For nearly 100 years, the National Audubon Society has served as a voice for the environmental movement in the North Carolina. The Audubon Society of North Carolina was formed in 1902 to be the voice for birds, especially our magnificent wading birds and seabirds, which were being slaughtered by the thousands at the hands of market hunters. Early in this century, Audubon hired wardens to enforce game laws and protect colonies of wading birds and seabirds, and served as the first game commission of any southern state. The Society purchased critical habitats for birds and protected these sanctuaries so that birds would have safe havens to nest and raise their young. They worked closely with state legislators to pass laws that protected the birds of our state, and educated all North Carolinians, young and old, about the importance of birds in our lives…

Audubon North Carolina


Established in 1997, the state office of Audubon North Carolina grew out of decades of volunteerism through chapters. Audubon North Carolina’s mission is to conserve and restore NC's ecosystems, focusing on the needs of birds. Our approach combines historic strengths of solid, deliberate science with direct protection, public education and grassroots advocacy. With 10,500 Audubon members and 7 chapters across the state, grassroots activists are the foundation of Audubon's history and its future in North Carolina…

Audubon Society of Forsyth County


Winston-Salem is a nice place to visit, and a growing number of people are living here. If you will drive a little and walk a bit, there are times and places for you to see most of the birds in the eastern United States. The purpose of this guide is to help you get to the places…

Cape Fear Audubon Society


Welcome to the Cape Fear Audubon Society, the local chapter of the National Audubon Society, serving Brunswick, Pender, New Hanover, and Onslow counties. We are proud to be serving such an exciting area of the North Carolina coast, rich in biodiversity and population…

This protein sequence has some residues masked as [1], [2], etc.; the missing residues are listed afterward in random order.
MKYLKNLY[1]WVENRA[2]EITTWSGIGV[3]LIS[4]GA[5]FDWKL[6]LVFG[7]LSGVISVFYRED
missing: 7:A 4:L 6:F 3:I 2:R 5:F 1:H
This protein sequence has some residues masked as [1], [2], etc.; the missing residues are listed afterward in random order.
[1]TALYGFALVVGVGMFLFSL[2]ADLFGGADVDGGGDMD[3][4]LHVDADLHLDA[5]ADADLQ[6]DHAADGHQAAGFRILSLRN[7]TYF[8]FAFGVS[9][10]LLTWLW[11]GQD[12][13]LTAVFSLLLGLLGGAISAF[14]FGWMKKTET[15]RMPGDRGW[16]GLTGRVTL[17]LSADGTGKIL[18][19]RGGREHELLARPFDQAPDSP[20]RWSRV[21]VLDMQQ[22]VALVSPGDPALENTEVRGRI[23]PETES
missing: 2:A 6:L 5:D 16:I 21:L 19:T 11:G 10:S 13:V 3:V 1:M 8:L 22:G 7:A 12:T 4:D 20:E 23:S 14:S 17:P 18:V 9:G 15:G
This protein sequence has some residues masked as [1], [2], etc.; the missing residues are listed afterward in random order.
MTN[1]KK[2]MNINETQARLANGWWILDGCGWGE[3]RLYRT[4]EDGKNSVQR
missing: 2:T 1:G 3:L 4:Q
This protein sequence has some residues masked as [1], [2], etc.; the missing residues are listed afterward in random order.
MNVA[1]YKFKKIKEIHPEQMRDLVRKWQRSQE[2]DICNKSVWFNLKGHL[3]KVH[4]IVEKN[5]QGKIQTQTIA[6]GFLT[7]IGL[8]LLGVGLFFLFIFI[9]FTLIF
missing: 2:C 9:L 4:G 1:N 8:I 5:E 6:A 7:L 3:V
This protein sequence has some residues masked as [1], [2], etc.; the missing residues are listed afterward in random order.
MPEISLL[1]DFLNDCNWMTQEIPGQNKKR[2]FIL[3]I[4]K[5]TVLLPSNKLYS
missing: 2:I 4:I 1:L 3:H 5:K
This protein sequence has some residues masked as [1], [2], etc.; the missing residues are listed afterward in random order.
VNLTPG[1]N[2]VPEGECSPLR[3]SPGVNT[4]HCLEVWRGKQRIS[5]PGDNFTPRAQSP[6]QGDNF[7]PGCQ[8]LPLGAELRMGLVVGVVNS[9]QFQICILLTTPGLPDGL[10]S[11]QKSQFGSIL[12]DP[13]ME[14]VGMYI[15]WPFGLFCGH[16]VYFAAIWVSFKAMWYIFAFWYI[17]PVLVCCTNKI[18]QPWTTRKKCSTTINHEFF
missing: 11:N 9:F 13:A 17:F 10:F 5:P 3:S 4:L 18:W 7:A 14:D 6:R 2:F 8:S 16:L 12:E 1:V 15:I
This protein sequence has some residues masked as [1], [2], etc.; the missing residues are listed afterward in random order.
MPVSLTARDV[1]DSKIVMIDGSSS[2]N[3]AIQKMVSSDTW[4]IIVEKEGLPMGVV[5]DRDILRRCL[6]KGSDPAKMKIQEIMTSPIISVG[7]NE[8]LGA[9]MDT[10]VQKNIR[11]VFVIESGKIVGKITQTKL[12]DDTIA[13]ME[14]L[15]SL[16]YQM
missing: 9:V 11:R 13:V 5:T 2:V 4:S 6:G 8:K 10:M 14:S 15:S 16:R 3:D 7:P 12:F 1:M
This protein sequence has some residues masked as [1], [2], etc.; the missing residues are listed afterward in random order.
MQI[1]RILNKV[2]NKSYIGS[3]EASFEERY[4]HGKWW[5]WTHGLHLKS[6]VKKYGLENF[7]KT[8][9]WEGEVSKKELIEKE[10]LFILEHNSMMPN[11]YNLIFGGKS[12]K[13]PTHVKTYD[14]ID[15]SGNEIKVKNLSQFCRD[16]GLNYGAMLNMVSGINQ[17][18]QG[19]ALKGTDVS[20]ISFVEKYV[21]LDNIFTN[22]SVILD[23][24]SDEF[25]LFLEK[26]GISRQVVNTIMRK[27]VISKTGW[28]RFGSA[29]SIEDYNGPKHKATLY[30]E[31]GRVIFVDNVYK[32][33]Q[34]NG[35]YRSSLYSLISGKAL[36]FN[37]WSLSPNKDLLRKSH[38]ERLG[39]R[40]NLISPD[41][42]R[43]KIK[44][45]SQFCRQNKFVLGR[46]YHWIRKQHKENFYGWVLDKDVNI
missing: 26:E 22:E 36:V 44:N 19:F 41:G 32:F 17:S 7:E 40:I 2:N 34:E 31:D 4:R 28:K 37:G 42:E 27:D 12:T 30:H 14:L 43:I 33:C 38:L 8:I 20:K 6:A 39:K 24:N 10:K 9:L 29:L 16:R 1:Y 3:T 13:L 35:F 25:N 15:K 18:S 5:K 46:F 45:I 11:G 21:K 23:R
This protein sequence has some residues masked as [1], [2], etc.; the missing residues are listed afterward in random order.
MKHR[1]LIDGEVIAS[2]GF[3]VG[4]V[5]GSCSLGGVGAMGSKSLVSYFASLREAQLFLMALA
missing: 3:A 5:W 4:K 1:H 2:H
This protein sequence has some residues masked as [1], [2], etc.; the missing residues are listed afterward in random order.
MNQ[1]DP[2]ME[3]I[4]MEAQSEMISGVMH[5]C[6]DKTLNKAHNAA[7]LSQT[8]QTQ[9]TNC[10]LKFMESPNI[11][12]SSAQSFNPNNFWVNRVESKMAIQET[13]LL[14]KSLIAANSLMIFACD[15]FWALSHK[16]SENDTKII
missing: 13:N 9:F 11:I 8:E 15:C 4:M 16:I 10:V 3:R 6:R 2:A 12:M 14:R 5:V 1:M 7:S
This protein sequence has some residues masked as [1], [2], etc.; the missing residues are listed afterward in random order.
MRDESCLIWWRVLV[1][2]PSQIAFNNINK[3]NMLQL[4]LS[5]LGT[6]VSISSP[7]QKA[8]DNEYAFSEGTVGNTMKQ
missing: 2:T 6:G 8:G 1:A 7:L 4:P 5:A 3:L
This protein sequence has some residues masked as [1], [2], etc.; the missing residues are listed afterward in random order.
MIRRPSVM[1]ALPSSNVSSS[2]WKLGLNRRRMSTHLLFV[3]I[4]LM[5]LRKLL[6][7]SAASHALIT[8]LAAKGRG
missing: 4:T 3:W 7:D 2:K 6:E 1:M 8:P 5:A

Carolina Bird Club


The Carolina Bird Club, Inc. is a non-profit educational and scientific association founded in 1937. Membership is open to those interested in the study and conservation of wildlife, particularly birds. Dues, contributions, and bequests to the Club may be deductible from state and federal income and estate taxes. The Club meets three times a year (Spring, Fall, and Winter) at different locations in North or South Carolina.

Carolina Raptor Center


In September 1975 an injured Broad-winged Hawk was brought to the Biology department at the University of North Carolina in Charlotte. The resident ornithologist, Dr Richard Brown, along with his students, took care of this bird and released it later that year. During the course of the next four years, about a dozen birds were brought to the university. By 1980 the need for a facility that cares for these birds became evident. While attending a national conference, Dr Brown and one of his students, Deb Sue Griffin decided to form an organization to rehabilitate injured raptors. The Carolina Raptor Rehabilitation and Research Center (CRRRC) was hatched - the name was later shortened to Carolina Raptor Center.

Carolina Records Committee


List of committee members and how to submit records…

Chapel Hill Bird Club